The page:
A 101-98 loss to the Cleveland Cavaliers dropped Chicago to 4-8 in February, with only a national TV date left to salvage the worst month of Thibs' tenure in the Windy City so far.
Suffering defeat at the hands of the lowly Cavs would be bad enough with Kyrie Irving in the lineup, but the All-Star guard sat out on account of a sore right knee, leaving one-time high school phenom Shaun Livingston to run the show. Livingston hit a pair of late free throws to seal the deal for Cleveland as part of a 15-point performance.
As for the Bulls, they can only hope that Luol Deng, Joakim Noah and Carlos Boozer aren't run completely ragged before Rose returns.
Deron Williams Saves the Day!
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No Joe Johnson? No problem for the Brooklyn Nets.
For one night, anyway. The Nets had dropped their last two games sans Iso Joe before pulling out a 101-97 nail-biter against the New Orleans Hornets.
Leading the way was Deron Williams, who finally played like the All-Star that he should be from year to year. He tied his season high with 33 points—including the last 11 of the game for Brooklyn—along with eight assists.
Normally, it'd be foolish to draw too much from a narrow road victory over a lottery-bound team. But for the Nets, who have their sights set on home-court advantage in the playoffs after sitting out the postseason in each of the last five years, every win counts.
Especially when the road to victory brings the best out of a struggling D-Will.
The Buck(s' Slump) Stops Here
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February has been none too kind to the Milwaukee Bucks. They came into Tuesday's action with a 2-8 this month. After scrambling for a blockbuster deal at the trade deadline and coming up with "just" J.J. Redick, it was about time the Bucks turned activity into achievement.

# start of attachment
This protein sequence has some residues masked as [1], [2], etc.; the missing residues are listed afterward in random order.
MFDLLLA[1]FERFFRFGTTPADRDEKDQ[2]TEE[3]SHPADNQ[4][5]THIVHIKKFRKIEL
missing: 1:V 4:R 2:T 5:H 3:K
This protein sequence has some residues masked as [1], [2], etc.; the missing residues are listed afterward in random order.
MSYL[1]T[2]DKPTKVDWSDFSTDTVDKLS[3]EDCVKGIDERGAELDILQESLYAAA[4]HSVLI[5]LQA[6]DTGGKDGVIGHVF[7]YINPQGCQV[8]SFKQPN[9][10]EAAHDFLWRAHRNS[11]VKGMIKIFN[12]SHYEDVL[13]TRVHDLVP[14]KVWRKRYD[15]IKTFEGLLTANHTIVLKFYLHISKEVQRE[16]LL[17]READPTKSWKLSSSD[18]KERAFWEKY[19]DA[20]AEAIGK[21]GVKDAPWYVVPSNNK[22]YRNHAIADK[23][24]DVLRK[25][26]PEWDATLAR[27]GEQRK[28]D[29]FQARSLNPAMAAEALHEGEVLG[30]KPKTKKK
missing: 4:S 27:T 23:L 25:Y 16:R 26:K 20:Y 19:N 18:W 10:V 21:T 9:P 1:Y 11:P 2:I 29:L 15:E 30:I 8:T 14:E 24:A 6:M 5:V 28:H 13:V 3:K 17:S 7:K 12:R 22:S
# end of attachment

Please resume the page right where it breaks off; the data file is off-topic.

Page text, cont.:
Which they finally did, at the expense of the Dallas Mavericks by way of a 95-90 win at the American Airlines Center. Redick chipped in 14 points off the bench, while Monta Ellis stuffed the stat sheet with 22 points (on an unusually efficient 8-of-17 shooting), three rebounds, nine assists and six steals.
The Mavs, for their part, put up quite a fight to keep themselves on the fringes of the playoff race in the Western Conference. Dirk Nowitzki led six of his teammates in double figures with his first 20-20 game in nearly 10 years.
But even that wasn't enough to keep the Bucks from solidifying their standing as the East's eighth seed.
A Race to the Bottom Between the Suns and T-Wolves
The Arizona Republic, Michael Chow
You know what else we learned on Tuesday night? That the Minnesota Timberwolves and the Phoenix Suns both stink, and that they're much closer to one another in the standings than one might expect.
The T-Wolves and the Suns stumbled into overtime with an abysmal 77 points apiece and, after an extra five minutes, managed just another 13 between them, with Phoenix eking out the "W." Neither team truly deserved to win, though the Suns, by virtue of the edge in field-goal percentage (.407 to .344) and rebounding (56 to 52) might've deserved the result slightly more in this instance.
Not that the result will have any lasting impact that either team would care to discuss. The victory was the 19th of the season for the Suns, which is just one fewer than the (once playoff hopeful) T-Wolves have tallied for themselves. Both squads have struggled this season in the absence of franchise stars—the Suns without Steve Nash, who joined the Los Angeles Lakers over the summer; and the T-Wolves sans Kevin Love, who's been sidelined by a hand injury for the majority of the 2012-13 campaign.
All in all, another forgettable night in a regrettable season for two of the Western Conference's most disappointing bottom-feeders.
Dunks on Dunks on Dunks for Lob City
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The Los Angeles Clippers did to the Charlotte Bobcats what you'd expect the Clippers to do to the Bobcats, even without the services of Jamal Crawford and Eric Bledsoe.
That is, they dunked and dunked and dunked some more over the defenseless 'Cats on the way to a 106-84 romp. Blake Griffin led the way with 24 points on an astounding 11-of-14 shooting, along with seven rebounds and six assists, in a mere 31 minutes. Chris Paul took it easy in the scoring column (seven points on 3-of-7 shooting), but accounted for 13 of LA's 34 dimes on the evening.
Everything else played out according to plan, as well. The bench chipped in 43 points and the Clippers defense limited the clawless 'Cats to 40.7 percent from the field.
More importantly, the victory guaranteed that the Clippers would start the season 5-for-5 in months with winning records. They'll have an excellent opportunity to secure an above-.500 mark for the campaign as a whole on Thursday, when they take on a Pacers squad that's likely to be absent a few key components as punishment for the scuffle with the Warriors.